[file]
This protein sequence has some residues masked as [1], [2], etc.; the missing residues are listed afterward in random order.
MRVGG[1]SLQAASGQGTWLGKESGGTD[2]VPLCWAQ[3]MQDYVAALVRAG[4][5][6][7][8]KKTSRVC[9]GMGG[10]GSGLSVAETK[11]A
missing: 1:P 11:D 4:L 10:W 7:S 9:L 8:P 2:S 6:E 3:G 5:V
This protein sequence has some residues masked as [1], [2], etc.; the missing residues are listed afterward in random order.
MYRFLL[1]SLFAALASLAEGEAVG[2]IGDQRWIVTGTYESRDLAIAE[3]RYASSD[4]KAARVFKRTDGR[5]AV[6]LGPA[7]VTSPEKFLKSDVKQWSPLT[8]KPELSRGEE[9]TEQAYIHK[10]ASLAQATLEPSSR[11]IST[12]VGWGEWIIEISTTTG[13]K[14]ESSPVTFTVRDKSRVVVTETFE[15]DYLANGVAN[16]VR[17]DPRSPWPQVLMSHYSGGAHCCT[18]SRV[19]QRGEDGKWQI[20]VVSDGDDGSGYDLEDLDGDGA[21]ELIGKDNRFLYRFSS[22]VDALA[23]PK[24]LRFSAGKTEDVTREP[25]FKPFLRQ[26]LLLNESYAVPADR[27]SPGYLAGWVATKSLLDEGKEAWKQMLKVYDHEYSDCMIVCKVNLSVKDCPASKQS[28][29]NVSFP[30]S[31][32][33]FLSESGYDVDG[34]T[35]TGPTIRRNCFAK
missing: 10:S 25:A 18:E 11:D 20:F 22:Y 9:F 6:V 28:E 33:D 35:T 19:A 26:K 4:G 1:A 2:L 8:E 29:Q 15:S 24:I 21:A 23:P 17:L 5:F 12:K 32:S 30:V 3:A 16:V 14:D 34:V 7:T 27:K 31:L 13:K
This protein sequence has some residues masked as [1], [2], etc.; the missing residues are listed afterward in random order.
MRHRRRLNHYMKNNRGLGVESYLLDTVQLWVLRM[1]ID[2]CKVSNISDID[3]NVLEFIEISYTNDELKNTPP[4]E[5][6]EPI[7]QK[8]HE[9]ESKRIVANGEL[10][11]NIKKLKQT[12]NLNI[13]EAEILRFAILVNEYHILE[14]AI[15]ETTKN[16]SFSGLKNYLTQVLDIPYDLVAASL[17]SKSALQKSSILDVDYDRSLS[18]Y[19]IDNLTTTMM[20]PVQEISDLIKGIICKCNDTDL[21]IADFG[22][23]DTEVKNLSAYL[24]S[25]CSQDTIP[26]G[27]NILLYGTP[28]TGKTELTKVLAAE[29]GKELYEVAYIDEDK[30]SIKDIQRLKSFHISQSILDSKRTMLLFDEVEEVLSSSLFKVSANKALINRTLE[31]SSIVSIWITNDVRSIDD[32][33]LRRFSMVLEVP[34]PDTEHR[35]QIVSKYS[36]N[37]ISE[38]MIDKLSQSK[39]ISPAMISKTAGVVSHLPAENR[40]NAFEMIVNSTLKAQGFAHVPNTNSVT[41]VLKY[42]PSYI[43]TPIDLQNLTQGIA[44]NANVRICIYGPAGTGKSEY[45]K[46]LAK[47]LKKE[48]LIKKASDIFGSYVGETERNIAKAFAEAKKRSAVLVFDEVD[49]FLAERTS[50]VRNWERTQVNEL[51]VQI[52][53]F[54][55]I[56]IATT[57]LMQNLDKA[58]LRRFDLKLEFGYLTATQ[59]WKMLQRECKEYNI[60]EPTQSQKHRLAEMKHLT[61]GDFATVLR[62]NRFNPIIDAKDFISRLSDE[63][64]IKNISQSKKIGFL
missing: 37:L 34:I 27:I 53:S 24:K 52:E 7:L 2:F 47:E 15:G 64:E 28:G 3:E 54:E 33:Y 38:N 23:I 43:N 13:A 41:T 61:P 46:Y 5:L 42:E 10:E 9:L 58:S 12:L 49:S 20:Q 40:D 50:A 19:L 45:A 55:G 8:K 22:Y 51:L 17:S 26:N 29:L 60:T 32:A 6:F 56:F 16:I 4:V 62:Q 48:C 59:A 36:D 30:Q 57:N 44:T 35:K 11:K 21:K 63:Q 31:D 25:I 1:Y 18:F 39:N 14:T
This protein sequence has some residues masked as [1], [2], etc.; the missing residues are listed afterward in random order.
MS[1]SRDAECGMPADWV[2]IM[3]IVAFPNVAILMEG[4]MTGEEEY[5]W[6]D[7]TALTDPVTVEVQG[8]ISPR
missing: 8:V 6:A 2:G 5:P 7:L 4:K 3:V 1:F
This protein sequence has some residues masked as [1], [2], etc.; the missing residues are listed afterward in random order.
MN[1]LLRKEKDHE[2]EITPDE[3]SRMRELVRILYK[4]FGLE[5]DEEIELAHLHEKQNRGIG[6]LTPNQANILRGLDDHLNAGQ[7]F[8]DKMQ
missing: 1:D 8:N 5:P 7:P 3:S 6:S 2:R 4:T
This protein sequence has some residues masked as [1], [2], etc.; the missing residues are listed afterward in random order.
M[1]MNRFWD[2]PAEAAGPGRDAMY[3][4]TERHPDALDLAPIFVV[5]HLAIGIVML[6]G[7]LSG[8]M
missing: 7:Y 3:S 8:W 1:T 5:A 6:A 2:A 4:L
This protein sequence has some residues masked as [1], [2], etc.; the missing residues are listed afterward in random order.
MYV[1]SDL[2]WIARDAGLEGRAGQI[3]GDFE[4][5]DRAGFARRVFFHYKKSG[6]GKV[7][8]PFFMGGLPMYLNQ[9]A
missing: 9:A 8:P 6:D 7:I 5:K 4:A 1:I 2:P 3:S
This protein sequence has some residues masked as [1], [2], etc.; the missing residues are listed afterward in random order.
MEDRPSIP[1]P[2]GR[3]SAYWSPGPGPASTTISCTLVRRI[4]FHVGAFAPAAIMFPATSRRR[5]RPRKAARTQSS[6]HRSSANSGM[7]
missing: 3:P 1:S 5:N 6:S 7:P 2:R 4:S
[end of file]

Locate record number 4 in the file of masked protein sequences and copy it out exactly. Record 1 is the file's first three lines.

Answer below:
This protein sequence has some residues masked as [1], [2], etc.; the missing residues are listed afterward in random order.
MS[1]SRDAECGMPADWV[2]IM[3]IVAFPNVAILMEG[4]MTGEEEY[5]W[6]D[7]TALTDPVTVEVQG[8]ISPR
missing: 8:V 6:A 2:G 5:P 7:L 4:K 3:V 1:F